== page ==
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The Australian Government has announced Stage 2 of its reform process for the National Classification Scheme, inviting comment on key issues.

In brief

On 4 April 2024, the Minister for Communications opened consultation on significant and comprehensive stage two reforms to the National Classification Scheme (“Scheme“). 

The Scheme is comprised of a number of laws and regulatory instruments – together, operating as a regulatory framework for classifying films, certain publications and computer games under cooperative arrangements between the Commonwealth, and the States and Territories.  In addition, the Scheme directly underpins the online content scheme in Part 9 of the Online Safety Act 2021 (Cth) (“OSA“) and informs elements of the broadcast television self-classification requirements in place under industry codes of practice under the Broadcasting Services Act 1992 (Cth). 

The first stage of the Government’s two-stage reforms commenced on 14 March 2024. This stage two consultation will occur in parallel with a separate, but closely related, review of the OSA which was announced in February. For more information about these prior developments, please view our previous alerts here and here.

The long-awaited reform process is intended to modernize the Scheme which was established nearly 30 years ago, and ensure it is apt to regulate the modern media environment.

In this second stage, public consultation will be sought on three key issues:

  • The need to clarify the Scheme’s scope and purpose
  • The establishment of evidence-based classification guidelines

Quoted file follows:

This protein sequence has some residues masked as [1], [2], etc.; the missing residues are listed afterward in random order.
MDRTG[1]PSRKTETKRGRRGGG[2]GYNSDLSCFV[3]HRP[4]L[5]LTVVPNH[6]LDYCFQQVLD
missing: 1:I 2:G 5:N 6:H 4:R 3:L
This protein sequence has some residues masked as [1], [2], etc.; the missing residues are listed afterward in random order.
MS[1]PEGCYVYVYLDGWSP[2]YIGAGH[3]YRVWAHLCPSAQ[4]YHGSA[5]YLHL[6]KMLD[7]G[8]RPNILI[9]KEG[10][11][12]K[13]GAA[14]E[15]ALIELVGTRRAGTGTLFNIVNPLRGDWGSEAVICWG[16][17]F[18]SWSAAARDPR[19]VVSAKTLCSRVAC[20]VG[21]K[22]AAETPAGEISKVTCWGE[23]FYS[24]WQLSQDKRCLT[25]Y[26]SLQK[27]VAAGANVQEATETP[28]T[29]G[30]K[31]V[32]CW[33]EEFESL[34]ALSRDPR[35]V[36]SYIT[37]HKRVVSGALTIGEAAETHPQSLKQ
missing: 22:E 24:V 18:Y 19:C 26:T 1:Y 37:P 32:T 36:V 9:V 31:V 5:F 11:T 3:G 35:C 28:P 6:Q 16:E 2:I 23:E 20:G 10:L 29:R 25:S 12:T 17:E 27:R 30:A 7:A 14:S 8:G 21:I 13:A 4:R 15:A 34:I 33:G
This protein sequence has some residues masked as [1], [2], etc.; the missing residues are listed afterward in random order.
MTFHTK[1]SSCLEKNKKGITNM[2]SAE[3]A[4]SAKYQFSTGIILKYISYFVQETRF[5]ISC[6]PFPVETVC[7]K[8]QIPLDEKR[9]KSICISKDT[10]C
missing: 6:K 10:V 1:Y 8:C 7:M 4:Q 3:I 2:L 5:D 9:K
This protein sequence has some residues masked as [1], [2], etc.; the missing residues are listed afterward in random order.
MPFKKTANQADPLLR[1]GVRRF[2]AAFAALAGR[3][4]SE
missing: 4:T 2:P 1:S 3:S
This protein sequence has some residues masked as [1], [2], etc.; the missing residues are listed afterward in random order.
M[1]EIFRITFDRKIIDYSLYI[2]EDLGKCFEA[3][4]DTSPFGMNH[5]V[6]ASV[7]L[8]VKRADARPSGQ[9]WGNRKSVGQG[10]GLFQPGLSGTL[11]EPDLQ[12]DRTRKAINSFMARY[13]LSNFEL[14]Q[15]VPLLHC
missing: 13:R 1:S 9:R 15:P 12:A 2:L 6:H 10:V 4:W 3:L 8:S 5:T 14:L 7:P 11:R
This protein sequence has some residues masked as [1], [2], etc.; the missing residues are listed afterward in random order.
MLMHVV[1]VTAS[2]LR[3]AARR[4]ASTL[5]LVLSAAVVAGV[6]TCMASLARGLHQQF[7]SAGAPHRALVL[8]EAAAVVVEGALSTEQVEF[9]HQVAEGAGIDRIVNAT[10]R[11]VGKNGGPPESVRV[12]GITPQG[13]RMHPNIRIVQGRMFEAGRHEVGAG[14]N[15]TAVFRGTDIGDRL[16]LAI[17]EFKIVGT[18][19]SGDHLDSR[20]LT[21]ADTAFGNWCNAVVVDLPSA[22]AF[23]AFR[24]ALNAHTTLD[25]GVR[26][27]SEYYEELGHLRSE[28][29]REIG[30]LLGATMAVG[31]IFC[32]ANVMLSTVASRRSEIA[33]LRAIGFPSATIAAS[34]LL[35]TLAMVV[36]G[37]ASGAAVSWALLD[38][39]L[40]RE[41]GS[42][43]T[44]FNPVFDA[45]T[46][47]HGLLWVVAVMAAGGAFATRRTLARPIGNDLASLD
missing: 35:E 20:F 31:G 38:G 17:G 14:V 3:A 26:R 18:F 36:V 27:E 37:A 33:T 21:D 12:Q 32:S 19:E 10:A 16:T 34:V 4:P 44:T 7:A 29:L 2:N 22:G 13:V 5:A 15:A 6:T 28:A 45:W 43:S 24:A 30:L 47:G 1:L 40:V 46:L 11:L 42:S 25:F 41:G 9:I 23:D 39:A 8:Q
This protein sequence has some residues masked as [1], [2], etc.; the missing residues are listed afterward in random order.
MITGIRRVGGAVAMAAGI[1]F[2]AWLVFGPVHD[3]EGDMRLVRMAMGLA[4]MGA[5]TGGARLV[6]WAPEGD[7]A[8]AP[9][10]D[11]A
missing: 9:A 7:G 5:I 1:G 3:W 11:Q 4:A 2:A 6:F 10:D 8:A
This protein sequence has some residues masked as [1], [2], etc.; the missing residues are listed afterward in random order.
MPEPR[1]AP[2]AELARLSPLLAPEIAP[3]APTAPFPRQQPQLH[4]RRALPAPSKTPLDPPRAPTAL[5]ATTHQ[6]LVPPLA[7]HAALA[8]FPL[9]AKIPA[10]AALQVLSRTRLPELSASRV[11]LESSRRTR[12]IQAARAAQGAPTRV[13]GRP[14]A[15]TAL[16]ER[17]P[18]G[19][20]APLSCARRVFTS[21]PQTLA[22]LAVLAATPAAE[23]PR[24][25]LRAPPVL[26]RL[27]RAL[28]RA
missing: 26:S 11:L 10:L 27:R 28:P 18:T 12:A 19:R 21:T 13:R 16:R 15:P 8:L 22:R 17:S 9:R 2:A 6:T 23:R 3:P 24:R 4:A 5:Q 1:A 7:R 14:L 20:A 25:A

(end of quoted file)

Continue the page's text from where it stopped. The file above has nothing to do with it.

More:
• The possibility of establishing a single national regulator responsible for media classification at the Commonwealth level

The Government is seeking submissions from interested parties, to be made online by 16 May 2024 at 5pm AEST.

Key takeaways

The Government’s Public Consultation Paper (“Paper“) invites feedback on questions relating to the following areas:

  1. Clarification of the scope and purpose of the Scheme. Critically, comment is sought on limiting classification obligations under the Scheme to professionally produced content that is distributed on a commercial basis and directed to an Australian audience (with classification responsibility sitting with the provider who makes the content available in Australia). If this proposal were adopted, online user generated content would not require classification, with classifiable online content limited to content uploaded by the online service provider itself.
  2. Evidence-based classification guidelines, and a proposal to form a Classification Advisory Panel to facilitate more frequent updates and revisions to the Scheme.
  3. Fit-for-purpose regulatory and governance arrangements for classification, and a proposal to form a single national regulator at the Commonwealth level.

In more detail


This reform process began in March 2023 when the Minister for Communications, Michelle Rowland MP, announced a two-stage process to reform the Scheme in the wake of multiple reviews, including most recently the review conducted by Mr Neville Stevens AO during 2019 and 2020 (“Stevens Review“). Developed in 1995, the Scheme is widely regarded as out-of-date and in need of significant updates.

In February 2024, the stage one reforms commenced via the Classification (Publications, Films and Computer Games) Amendment (Industry Self-Classification and Other Measures) Act 2023 (Cth). This stage sought to make a number of immediate improvements by:

  • Expanding options for industry self-classification using Government-accredited classifiers, and the Classification Board’s powers to oversee self-classification decisions.
  • Expanding classification exemptions to facilitate community access to low-risk cultural content.
  • Removing re-classification requirements in respect of broadcast television.

The Stage 2 reforms

On 4 April 2024, the Minister announced the commencement of the second stage of the reform process. This stage aims to more comprehensively address the Scheme’s current inadequacies by addressing some of its more fundamental issues.

The Government is now seeking feedback on a range of issues including the following:

Scope and purpose of the Scheme

  • The Paper considers the guiding principles of the National Classification Code 2005, and invites comment on whether these remain relevant.